WikiLeaks founder Julian Assange has filed another appeal against a court order to detain him in a rape investigation, Swedish officials said.
Supreme Court spokeswoman Tove Levelind said the appeal was received by the court on Tuesday. Earlier this month, an appeals court rejected Mr Assange's first appeal, upholding a district court decision to detain him for questioning.
Mr Assange, whose whereabouts are unknown, is wanted concerning allegations against him that include rape and sexual molestation. They stem from his encounters with two Swedish women during a visit to the Nordic country in August. He has denied the allegations.
WikiLeaks made another disclosure of classified documents over the weekend, including diplomatic cables and sensitive US State Department documents.
Earlier, Ecuador's deputy foreign minister said the country would be happy to offer Mr Assange a home.
Kintto Lucas said in audio posted online by the EcuadorInmediato news site that "we are open to giving him residence in Ecuador, without any kind of trouble and without any kind of conditions". He continued: "We think it would be important not only to converse with him but to listen to him," Mr Lucas added, saying Ecuador wanted to invite Mr Assange to "freely expound" and see what it's like in "friendly countries".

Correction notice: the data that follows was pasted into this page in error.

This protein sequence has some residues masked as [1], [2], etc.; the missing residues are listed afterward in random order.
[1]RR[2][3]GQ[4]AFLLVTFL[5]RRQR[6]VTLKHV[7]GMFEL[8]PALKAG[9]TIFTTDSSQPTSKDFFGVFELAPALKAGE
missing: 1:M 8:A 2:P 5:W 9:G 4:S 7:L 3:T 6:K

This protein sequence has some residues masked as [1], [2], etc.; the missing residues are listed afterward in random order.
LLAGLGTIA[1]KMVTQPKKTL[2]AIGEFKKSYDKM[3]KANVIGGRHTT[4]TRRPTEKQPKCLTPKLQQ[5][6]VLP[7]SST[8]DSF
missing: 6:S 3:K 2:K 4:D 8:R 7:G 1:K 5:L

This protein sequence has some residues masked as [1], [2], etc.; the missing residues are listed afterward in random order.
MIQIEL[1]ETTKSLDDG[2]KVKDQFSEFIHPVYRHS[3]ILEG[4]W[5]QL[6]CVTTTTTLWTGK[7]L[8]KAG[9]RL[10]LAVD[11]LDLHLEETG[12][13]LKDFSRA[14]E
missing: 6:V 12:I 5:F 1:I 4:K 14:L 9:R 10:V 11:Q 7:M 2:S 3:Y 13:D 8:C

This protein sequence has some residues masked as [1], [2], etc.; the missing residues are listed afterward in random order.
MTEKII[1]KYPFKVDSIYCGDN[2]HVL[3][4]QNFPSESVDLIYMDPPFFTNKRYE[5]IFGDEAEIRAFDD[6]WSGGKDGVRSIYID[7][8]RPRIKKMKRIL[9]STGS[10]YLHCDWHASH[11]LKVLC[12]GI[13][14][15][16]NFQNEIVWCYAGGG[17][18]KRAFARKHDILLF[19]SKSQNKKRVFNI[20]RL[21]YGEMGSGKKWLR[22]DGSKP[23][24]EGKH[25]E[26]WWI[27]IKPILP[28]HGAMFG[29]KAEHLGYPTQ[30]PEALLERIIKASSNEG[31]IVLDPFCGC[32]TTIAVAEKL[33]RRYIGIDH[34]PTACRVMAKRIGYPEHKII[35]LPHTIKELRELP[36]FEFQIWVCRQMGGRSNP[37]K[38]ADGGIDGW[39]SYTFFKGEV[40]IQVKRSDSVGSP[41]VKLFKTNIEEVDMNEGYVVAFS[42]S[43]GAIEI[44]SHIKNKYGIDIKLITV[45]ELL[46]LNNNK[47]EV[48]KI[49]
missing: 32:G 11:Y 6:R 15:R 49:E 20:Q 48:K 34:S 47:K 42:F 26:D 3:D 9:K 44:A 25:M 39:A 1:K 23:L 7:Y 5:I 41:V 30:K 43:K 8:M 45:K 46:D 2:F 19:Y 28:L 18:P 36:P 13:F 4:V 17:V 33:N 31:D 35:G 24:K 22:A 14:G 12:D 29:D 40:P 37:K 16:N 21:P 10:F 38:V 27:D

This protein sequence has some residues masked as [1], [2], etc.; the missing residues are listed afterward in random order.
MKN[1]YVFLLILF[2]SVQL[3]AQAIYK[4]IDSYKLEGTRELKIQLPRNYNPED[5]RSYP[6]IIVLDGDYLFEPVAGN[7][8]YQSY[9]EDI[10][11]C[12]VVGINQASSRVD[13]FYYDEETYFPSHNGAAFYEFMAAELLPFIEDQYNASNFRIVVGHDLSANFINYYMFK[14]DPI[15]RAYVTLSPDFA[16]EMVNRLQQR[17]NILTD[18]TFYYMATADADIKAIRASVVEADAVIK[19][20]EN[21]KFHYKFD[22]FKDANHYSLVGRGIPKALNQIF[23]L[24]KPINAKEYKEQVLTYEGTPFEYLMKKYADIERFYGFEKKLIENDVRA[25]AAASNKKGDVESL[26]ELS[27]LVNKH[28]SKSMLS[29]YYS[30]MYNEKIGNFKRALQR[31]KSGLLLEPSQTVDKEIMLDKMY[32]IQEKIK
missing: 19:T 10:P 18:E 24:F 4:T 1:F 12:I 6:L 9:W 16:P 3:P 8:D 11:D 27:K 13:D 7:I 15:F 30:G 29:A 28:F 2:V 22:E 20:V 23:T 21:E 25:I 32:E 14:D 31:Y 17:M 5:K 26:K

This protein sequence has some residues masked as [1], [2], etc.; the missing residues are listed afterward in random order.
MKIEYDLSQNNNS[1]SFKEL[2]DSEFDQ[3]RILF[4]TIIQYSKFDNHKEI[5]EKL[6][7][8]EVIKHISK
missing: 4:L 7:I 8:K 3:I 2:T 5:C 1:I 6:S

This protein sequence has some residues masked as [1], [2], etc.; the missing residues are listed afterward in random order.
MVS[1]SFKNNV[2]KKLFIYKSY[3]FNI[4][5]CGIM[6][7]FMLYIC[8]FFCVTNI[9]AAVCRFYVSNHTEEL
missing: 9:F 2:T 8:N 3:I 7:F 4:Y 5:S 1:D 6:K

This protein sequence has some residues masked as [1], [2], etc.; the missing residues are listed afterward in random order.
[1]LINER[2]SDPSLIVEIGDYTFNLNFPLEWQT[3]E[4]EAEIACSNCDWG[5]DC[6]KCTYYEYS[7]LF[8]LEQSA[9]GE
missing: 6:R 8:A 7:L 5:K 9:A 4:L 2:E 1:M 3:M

Mr Lucas also praised people like Mr Assange "who are constantly investigating and trying to get light out of the dark corners of (state) information".
He went on to say Ecuador's government was "very concerned" by revelations that US diplomats were involved in spying in the first of the more than 250,000 American diplomatic cables and directives that WikiLeaks has begun to release. WikLeaks said it has 1,621 cables that originated in the US Embassy in Quito. Their contents have not yet been disclosed.
Ecuador expelled two US diplomats in early 2009, accusing one of directing CIA operations in Ecuador and another of interfering in police affairs.
The government continues close counter-narcotics co-operation with the United States but a year ago President Rafael Correa, a US-educated economist, refused to renew the lease on what had been Washington's only base for counter-narcotics flights in South America, the Manta airfield. He said that if Washington would grant Ecuador an air base in Florida, he would be happy to host US flight operations.